Germany's greenhouse gas emissions by sector
Between 1990 and 2019, all sectors have achieved emission reductions – although the sizes of these reductions differ widely. Each sector has been attributed an annual emissions budget in Germany's climate action law.
Germany's energy industries are responsible for the largest share (32% in 2019) of the country's greenhouse gas emissions. Here, emissions had fallen the second-most by 2019 – more than 45 percent compared to 1990 levels. This decrease was to a large extent caused by the decommissioning of emission-intensive, lignite-fired power plants in the 1990s which were substituted by more efficient power plants. In recent years, coal-fired power generation has increasingly been substituted by renewable energies and natural gas as these have become cheaper options, leading to significant emission drops.
With 23 percent, industry is responsible for the second-largest share of Germany's emissions. Here, emissions have fallen by 34 percent since 1990, the third-largest reduction among the sectors. Raising production processes' efficiency has reduced the bulk of emissions. The rising price on carbon allowances in 2019 also helped increase energy efficiency efforts and bring down CO2 output. For the last decade, emissions have, however, largely stagnated and while many energy-intensive companies already have detailed plans for drastic emission cuts, they lack viable business models to implement them.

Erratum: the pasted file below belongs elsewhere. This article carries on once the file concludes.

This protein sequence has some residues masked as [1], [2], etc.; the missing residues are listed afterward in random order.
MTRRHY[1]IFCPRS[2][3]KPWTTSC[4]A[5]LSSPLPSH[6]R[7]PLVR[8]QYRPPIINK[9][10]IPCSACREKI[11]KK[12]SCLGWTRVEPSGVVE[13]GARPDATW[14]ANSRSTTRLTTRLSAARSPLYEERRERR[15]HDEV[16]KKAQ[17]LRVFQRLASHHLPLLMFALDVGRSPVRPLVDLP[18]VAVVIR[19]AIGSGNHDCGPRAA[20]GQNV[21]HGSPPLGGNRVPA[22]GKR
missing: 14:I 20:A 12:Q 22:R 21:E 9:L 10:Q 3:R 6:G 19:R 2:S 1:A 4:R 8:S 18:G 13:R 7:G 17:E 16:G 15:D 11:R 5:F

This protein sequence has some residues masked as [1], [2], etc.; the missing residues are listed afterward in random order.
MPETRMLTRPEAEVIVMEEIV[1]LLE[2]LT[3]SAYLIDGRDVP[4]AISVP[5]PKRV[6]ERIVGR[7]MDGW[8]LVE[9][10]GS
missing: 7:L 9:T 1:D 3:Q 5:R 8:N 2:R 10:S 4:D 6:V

The buildings sector has achieved Germany's second-largest emission reduction since 1990 (42%). It is responsible for 15 percent of total emissions. Building emissions have, however, largely stagnated since 2011 and Germany is a long way from reaching its target of a 'nearly' climate-neutral building stock by 2050.
Although transport is responsible for over 20 percent of total emissions, the sector has only managed to lower its output by 0.6 percent over the past 29 years. Despite vehicles being less emission-intensive today than then, an increase in road traffic has left total emissions largely unchanged. The country aims to have 7 to 10 million electric vehicles on its roads by 2030. At the end of 2019, the number was about 240,000. Together with buildings, it is an area where Germany must significantly speed up measures in order to reach its overall goal of greenhouse gas neutrality by 2050.
Agriculture emissions (excluding LULUCF) have fallen by around 24 percent since 1990, while they make up a little over eight percent of total emissions. A large part of this decrease took place in the years after German reunification when livestock numbers were reduced.
The sector waste and other is only responsible for one percent of total emissions, but these have fallen by 76 percent since 1990. The sector has succeeded in avoiding harmful emissions through reorganisation and by sorting waste.
Energy transition targets
The most important tools for Germany to reach its targets on emission reduction are the roll-out of renewable energies, bringing down energy consumption, and ending the use of fossil fuels in all sectors of the economy. In order to do this, the country has also set a range of energy transition targets which primarily relate to the expansion of renewable energies and reducing energy demand.